The Charlotte News

Tuesday, April 12, 1938


Site Ed. Note: "A Ship at Sea" describes the once majestic sea-going state of the Queen Mary. Now, of course, it is permanently docked in Long Beach, California, where since its final voyage in 1967 it has served as a floating museum, restaurant and hotel--and, they say, it's haunted, too.

"Essence of Democracy" tells of one of the early actions of Joseph P. Kennedy as Ambassador to Great Britain, discouraging the crush to get at royalty. He had been appointed at the beginning of the year and officially assumed the post March 1. For his initial reaction to his confirmation on January 13, see this letter to FDR. For his earliest take on the European situation after arriving in London, see this letter to FDR of March 11. Notably, he indicates, "My own impression is that Hitler and Mussolini, having done so very well for themselves by bluffing, they are not going to stop bluffing until somebody very sharply calls their bluff."

Sounds Familiar

We don't think that this is particularly important, but it's at least pointed, anyhow.

In commenting on the railroad report handed to Congress yesterday, RFC's Chairman Jesse Jones took occasion to say:

"Many railroad securities are selling at absurdly low prices."

Six years ago the Democrats, outdone with the Hoover Administration, embodied in a platform their furious condemnation of the policies and practices of that administration. Among the things condemned was this:

"Action and utterances of high public officials designed to influence stock exchange prices."

What had really got under Democratic skins, of course, was that every time the Hoover Administration took a bullish position on the stock market, prices sagged another two or three hundred points. We trust Mr. Jones's remarks won't have the same proportionate effect.

Explaining Mr. Whitney

The spectacle of Mr. Richard Whitney pleading guilty to it all instead of following the customary procedure for Americans of his social level and hiring smart lawyers to keep him indefinitely out of jail--the spectacle of Mr. Whitney acting thus is so much a novelty that it has many of his editorial countrymen hard put to it to explain him. One thinks, for instance, that he's probably only pleading guilty to lesser charges to escape greater ones. And not a few of them think he's a character straight out of Dostoevsky's novels.

But our own guess is simpler: that while Mr. Whitney is a thief, he is also that anachronistic character, a gentleman. Behind him lies a tradition which the world has by now pretty well forgotten--a tradition full of all sorts of quaint notions. As for instance, that a gentleman accepts the responsibility for his acts, and that, having gambled for his shirt and lost it, he pays up with as little fuss as possible and gets it over with.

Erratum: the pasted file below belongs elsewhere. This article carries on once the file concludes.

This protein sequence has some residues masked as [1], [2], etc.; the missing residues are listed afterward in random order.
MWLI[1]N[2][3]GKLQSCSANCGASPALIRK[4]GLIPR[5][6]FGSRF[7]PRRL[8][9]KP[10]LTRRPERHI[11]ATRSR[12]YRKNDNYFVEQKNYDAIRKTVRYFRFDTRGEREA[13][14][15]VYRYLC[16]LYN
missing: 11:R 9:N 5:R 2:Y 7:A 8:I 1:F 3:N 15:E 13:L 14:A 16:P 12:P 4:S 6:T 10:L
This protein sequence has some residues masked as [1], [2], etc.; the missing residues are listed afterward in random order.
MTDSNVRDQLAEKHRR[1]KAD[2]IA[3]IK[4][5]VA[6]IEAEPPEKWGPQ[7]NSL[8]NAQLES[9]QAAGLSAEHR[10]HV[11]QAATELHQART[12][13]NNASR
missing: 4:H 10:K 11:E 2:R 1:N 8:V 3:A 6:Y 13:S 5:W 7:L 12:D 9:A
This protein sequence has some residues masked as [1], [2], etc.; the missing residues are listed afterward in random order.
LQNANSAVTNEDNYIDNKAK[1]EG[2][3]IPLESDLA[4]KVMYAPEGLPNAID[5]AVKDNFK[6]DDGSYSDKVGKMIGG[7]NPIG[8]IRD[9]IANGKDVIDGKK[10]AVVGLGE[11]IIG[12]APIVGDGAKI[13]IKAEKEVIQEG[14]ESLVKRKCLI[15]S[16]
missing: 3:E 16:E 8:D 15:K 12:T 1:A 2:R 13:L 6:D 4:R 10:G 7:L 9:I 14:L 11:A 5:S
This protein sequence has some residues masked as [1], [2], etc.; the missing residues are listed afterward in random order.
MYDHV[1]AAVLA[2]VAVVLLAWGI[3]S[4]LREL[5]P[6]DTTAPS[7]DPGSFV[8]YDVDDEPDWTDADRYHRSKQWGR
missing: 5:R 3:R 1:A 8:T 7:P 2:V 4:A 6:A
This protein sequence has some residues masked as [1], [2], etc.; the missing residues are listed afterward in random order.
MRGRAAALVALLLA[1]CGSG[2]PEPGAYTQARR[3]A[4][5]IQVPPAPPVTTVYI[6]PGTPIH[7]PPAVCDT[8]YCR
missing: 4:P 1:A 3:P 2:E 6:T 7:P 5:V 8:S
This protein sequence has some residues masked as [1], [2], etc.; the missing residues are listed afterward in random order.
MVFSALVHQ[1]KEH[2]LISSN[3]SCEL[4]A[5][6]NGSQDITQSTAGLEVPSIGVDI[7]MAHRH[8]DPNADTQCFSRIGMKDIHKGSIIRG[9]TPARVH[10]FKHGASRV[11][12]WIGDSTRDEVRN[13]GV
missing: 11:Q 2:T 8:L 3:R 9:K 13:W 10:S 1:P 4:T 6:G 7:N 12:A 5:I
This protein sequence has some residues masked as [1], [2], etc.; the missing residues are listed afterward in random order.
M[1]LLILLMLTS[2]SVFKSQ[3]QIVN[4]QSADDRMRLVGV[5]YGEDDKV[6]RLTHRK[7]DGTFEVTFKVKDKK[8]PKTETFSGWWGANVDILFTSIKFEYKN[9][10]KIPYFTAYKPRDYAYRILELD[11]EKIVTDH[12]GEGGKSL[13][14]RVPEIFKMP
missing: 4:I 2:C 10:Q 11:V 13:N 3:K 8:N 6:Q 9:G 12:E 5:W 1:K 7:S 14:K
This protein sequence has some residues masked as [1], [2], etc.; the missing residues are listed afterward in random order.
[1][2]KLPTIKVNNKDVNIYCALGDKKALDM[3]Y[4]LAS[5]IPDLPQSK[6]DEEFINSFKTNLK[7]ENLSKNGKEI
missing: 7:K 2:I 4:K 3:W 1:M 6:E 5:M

A Pal For Cordell

It turns out, after all, that Dr. Cordell Hull isn't the single surviving member of the race of old-fashioned let-trade-be-as-free-as-possible Democrats. Mr. Peter Molyneaux, editor of the Texas Weekly, seems to belong to the same breed.

Last week Mr. Molyneaux told the American Cotton Association that in the four years ending January 1, 1938, foreign cotton manufacturers used 9,500,000 bales less of cotton grown in the United States and 18,500,000 bales more of cotton grown outside the United States than in the four-year period ending January 1, 1929. And that, unless something could be done to regain the loss, the nation would shortly face the most serious problem that has ever confronted it--in the poor whites and Negroes who have hitherto made their lean living by growing the staple.

Then Mr. Molyneaux proceeded to assess the blame for this. Well, and so he naturally named the current Father of Evil, Franklin Roosevelt, and his New Deal? Not Mr. Molyneaux. He said that the Republican tariff policy all through the 1930's, and particularly the Hawley-Smoot tariff of 1930, did it. That these tariffs throttled foreign trade, made it increasingly impossible for foreign cotton manufacturers to lay hand on American dollars and pay them for American cotton, set up a swiftly rising demand for cotton that could be bought with other cheaper and more-freely-come-by currencies.

And however quaint and anachronistic it may sound to hear a man talk like that, yet, when you look at it closely, it does seem curiously to make a kind of sense, even though nothing much is to be done about it at this late day.

Your Baby, Boys